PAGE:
Description from TIFF 2006 catalog by Thom Powers:

Corporations are often the subject of documentaries made by outsiders; very rarely do we get an inside look. But then OfficeTiger is an unusual company. Started by two Americans six years ago, it~s rapidly expanded to over thirty-five hundred employees on three continents, handling sensitive document processing for law firms, investment banks and consultancies around the world. Following a memorable “New Yorker” magazine profile of the company, the founders gave filmmaker Liz Mermin access to their largest office, located in Chennai, India. Her cameras roam everywhere from employee recruitment to the CEO~s boardroom. Only the client names have been bleeped out.

This is rich territory for Mermin, whose last film, The Beauty Academy of Kabul, llooked at Westerners going to Afghanistan to teach makeup and hairstyling skills. In Office Tigers, she once again finds a human comedy in the intersection of East and West.

Our main guide is Joseph Sigelman, the firm~s thirty-four-year-old co-founder and co-CEO, who has the cheerful, ambitious energy of a high-school class president. He runs motivational meetings like a coach revving up the team. His speaking style channels Dale Carnegie, using eclectic references to everything from existentialism to heavy metal to encourage his employees to excel.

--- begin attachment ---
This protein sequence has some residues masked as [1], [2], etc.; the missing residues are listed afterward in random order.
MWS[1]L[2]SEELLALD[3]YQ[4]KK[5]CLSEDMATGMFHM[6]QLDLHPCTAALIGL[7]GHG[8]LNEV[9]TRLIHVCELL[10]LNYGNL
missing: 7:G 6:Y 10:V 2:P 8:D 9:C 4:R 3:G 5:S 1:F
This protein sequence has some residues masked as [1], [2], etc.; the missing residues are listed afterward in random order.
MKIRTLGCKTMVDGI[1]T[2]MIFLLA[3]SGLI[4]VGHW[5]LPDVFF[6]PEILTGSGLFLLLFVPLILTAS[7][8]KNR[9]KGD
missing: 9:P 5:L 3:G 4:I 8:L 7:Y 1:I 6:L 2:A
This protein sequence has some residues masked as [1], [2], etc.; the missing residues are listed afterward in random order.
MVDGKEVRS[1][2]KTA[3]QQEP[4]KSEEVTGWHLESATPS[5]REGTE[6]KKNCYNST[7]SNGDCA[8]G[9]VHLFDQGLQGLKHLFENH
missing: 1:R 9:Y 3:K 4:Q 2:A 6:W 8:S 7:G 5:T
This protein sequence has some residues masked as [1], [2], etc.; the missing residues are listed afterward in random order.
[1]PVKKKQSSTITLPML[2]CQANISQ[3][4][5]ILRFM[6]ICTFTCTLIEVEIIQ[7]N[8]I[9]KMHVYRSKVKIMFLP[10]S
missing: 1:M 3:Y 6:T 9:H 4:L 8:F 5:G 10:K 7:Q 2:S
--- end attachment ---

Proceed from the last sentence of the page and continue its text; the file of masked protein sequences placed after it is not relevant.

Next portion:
The Indian staff is full of willing converts; they~re part of the generation whose lives are being transformed by the global marketplace. They take pride in twenty-hour workdays and fierce competition. “Be selfish,” says team manager Nikhil, instructing his underlings to delegate their work “~ so they have more time to plan their rise through the ranks. Is this a glorious meritocracy or the de-humanizing march of capitalism? Viewers can draw their own conclusions.

For those onscreen, there~s no time for doubts or second-guessing in this environment “~ and not much room for a personal life either. We see Sigelman at home still living out of his suitcase after several years in the city. For his birthday, the employees carefully plan a surprise party. After all the training to put work first, everyone still thrives on laughing, singing and making a human connection.

About the director:
Liz Mermin was born in Ithaca, New York and received an B.A. in literature from Harvard University and an M.A. in cultural anthropology from New York University. She has also been a Fulbright Scholar and a Fellow of the Whitney Independent Study Programme and of the Rockefeller Foundation. She is a producer, editor and director of documentaries, whose credits include the feature documentaries On Hostile Ground (01), The Beauty Academy of Kabul (04) and Office Tigers (06).

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